The global economy has continued to improve and influence financial market performance through September. and early October. Labour markets have tightened and above trend growth is expected in a number of economies, although uncertainties remain such as the geopolitical tensions epitomised by rouge nation North Korea. Growth in China is being supported by increased spending on infrastructure and property construction, with high levels of debt continuing to present a medium-term risk. Investors actively sought out opportunities outside of the US, yet US markets still reached records highs. Japan?s Nikkei and Germany?s DAX were standout performers rising 3.6% and 6.4% respectively. Britain?s FTSE was lower with uncertainties around Brexit weighing on sentiment and Australian ASX200 was down 0.6% as doubts crept in over China?s appetite for our commodities, the AUD$ continued to levitate and political policy vacuum restrains growth.
As wage growth around the world remains low, so does inflation. The US Federal Reserve has indicated that it is likely to raise rates by 25bpts in December along with its staged monthly selling program of its holdings of government bonds and mortgage backed securities. US financial markets were impacted by the developing crisis with North Korea and several severe weather events. The dysfunctional Trump administration could be starting to find its way if only it can navigate debt ceiling negotiations and revitalise its tax reform agenda. GDP showed above trend growth of 3.1% with strong contributions from consumer spending and business investment. Inflation however remains low but pressures are mounting. Rate increases are forecast throughout 2018 as the FED moves to normalise interest rates, eventually, rising interest rates will cause the long bull market in risk assets to end.
It?s an important month for China with the national congress for the Communist Party occurring this month where President Xi is widely expected to consolidate his power. Economic readings show continued support for GDP readings in the order of 6.5% to 6.9% with growth slowing due to economic reform on housing investment and high polluting industries. China is also facing diplomatic pressure to play a greater role in influencing North Korea…..potentially towards a regime change….contrary to its interests. China?s international trade is likely to suffer from a prolonged impasse on the matter.
Europe has outperformed expectations. The global economic recovery has helped lift demand and there are signs that internal demand is also lifting. Household spending has been strong assisted by a falling unemployment rate. This is complemented with consumer sentiment now being the strongest in over a decade. Business investment has increased although uncertainties remain with GDP remaining stuck at circa 2% year on year. The European Central Bank (ECB) is well placed to retain its accommodative monetary policy settings but may well need to accelerate the retirement of Quantative Easing asset purchases and lift interest rates should the current trends continue.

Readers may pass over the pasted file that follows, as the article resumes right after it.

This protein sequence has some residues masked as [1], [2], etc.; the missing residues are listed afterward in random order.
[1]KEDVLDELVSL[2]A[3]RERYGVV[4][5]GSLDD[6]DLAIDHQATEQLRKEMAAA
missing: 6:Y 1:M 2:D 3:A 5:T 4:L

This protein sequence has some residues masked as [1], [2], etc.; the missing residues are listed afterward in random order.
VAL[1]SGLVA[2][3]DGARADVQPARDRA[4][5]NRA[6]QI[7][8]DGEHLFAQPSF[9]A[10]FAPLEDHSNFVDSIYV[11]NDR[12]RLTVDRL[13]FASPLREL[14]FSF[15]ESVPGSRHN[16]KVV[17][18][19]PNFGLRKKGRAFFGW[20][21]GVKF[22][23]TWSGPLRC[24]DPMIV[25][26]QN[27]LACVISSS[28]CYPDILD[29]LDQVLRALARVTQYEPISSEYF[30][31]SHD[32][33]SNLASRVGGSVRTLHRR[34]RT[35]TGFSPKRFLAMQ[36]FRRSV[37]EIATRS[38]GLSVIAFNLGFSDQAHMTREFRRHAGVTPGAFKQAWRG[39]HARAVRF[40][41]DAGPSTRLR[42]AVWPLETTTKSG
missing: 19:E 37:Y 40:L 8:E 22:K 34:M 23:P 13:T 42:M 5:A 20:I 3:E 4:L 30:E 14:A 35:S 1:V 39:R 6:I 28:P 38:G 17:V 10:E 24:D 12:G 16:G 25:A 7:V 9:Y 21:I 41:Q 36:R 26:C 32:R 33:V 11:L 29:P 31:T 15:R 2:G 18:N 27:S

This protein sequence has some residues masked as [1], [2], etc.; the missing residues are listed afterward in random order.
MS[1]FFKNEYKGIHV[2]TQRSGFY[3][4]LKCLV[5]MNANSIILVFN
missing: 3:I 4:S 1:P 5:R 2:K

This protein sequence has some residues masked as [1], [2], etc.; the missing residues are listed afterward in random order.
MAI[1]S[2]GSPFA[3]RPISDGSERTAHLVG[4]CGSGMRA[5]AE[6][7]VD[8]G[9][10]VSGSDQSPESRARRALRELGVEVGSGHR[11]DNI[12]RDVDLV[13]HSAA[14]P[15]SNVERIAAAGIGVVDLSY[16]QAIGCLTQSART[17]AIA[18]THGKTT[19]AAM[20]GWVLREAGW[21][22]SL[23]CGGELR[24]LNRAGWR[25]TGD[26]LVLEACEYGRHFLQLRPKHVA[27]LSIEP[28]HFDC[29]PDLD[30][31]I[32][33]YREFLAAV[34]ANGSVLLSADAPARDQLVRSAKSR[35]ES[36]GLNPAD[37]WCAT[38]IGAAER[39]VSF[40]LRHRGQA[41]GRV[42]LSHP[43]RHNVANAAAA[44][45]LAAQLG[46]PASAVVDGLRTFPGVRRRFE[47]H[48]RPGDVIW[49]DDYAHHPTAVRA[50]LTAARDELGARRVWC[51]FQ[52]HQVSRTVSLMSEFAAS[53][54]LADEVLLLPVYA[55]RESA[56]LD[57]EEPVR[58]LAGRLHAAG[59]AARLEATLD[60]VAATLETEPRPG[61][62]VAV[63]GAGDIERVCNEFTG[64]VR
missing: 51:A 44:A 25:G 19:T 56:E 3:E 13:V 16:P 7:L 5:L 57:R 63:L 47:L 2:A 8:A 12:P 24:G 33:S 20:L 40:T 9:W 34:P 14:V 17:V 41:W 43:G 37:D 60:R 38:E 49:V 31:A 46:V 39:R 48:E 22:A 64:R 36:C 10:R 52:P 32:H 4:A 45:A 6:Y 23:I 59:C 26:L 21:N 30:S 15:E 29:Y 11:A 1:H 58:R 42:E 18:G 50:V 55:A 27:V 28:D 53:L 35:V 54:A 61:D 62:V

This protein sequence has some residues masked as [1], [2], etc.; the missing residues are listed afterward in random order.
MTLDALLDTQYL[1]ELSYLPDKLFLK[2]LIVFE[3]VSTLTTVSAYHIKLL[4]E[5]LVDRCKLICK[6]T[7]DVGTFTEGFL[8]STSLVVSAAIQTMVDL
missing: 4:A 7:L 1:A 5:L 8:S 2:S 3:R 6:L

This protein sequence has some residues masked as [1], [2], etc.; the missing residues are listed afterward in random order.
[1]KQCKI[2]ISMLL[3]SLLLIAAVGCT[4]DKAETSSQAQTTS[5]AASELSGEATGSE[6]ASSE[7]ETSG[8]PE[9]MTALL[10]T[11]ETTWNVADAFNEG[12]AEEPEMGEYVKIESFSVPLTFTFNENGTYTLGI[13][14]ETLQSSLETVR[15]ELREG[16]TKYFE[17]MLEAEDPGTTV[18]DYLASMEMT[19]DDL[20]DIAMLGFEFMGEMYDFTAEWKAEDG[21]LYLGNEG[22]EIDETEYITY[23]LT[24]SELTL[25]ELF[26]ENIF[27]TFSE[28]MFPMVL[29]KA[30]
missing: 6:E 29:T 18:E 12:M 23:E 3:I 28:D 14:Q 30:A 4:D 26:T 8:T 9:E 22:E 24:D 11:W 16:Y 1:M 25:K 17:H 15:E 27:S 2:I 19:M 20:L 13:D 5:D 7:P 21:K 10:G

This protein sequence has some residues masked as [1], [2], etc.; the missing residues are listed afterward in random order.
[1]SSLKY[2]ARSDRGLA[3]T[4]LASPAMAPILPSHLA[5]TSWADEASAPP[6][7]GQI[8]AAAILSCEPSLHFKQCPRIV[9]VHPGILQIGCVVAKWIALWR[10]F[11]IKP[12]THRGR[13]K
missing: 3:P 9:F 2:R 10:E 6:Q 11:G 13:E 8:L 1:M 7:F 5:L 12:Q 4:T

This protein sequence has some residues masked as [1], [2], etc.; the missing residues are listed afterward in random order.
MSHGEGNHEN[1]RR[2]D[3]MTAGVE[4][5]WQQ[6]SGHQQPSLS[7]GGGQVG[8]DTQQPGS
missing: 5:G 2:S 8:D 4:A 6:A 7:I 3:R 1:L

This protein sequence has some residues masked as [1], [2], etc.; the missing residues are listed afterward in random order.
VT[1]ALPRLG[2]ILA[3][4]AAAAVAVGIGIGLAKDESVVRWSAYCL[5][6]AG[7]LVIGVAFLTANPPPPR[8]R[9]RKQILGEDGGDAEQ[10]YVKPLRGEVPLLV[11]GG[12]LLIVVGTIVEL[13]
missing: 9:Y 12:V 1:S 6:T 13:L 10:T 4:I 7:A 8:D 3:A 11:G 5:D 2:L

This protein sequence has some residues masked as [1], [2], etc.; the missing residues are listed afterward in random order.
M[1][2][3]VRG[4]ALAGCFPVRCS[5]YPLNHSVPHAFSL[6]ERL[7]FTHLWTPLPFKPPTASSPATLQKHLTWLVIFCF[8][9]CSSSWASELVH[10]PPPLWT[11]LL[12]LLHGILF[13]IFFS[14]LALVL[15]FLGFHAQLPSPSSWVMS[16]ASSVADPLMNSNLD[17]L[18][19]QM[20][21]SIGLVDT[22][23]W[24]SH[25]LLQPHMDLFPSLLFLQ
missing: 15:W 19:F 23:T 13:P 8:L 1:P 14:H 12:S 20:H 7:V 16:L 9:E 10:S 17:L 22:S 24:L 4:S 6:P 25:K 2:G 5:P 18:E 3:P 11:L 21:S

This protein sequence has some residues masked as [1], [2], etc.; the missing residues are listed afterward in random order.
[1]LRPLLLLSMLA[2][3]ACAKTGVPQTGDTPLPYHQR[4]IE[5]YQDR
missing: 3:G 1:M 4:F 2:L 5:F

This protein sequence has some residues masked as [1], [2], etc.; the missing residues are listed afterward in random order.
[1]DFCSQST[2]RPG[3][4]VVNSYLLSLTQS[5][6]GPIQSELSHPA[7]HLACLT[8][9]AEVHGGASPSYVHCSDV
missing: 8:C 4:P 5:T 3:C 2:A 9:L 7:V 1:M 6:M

Political uncertainty and the policy vacuum also continues to pose a risk to Australia?s economic fortunes. We are in fact on the way to a record 26 years without a recession which will soon surpass the Netherlands record. However, Australia?s success has been underpinned not buy good economic policy and economic reform but by immigration and basic resource exports feeding Asia?s giant economy?s.
The reliance on rapid immigration has underpinned the housing construction boom and put pressure on our infrastructure. As economies around the world show signs of sustainable growth Australia has faltered. Political dysfunction has led to a policy vacuum around energy that has seen electricity prices surge to among the highest in the world despite Australia holding some the largest coal and gas reserves. Household debt is now at a record high of 194% of income, compared to 104% in the US. Still, it could be worse, we could have high unemployment as we did in the early 1990?s. Essentially, our growth has been flattered by immigration and when viewed on a per capita basis it losses plenty of gloss.
Over recent months there have been more consistent signs that non-mining business investment is picking up. GDP growth improved to 1.8% year on year and should continue to lift, although the pathway appears bumpy. Household spending lifted although this was from savings not wages growth and as such has limited life in it given the exceptionally high level of indebtedness. APRA has been working hard to curb issues in the housing investment sector and this seems to be working. It could be expected that housing activity could be a drag on GDP growth over the course of the next year or so. However, business spending could turning more positive. Strong employment growth could support increased household spending and wages growth. The trend of stronger global growth should benefit Australian exports if the AUD$ can be kept under control however China?s evolving economy could cause a few bumps along the way.
A large pipeline of infrastructure spending that will dwarf the previous spending on the mining boom supports a positive outlook for the Australian economy. The current trend for slow wages growth and high levels of household debt that have been constraining the economy and consumer spending can all turn for the positive. The RBA has retained a low official cash rate as expected this month to continue to support the economy and retaining downward pressure on the AUD$. The risk of a rate rise in November is diminishing with rate rises now likely to occur in early 2018 driven by global growth. The policy vacuum may be diminishing but positive policy impact will take time to filter through to the economy.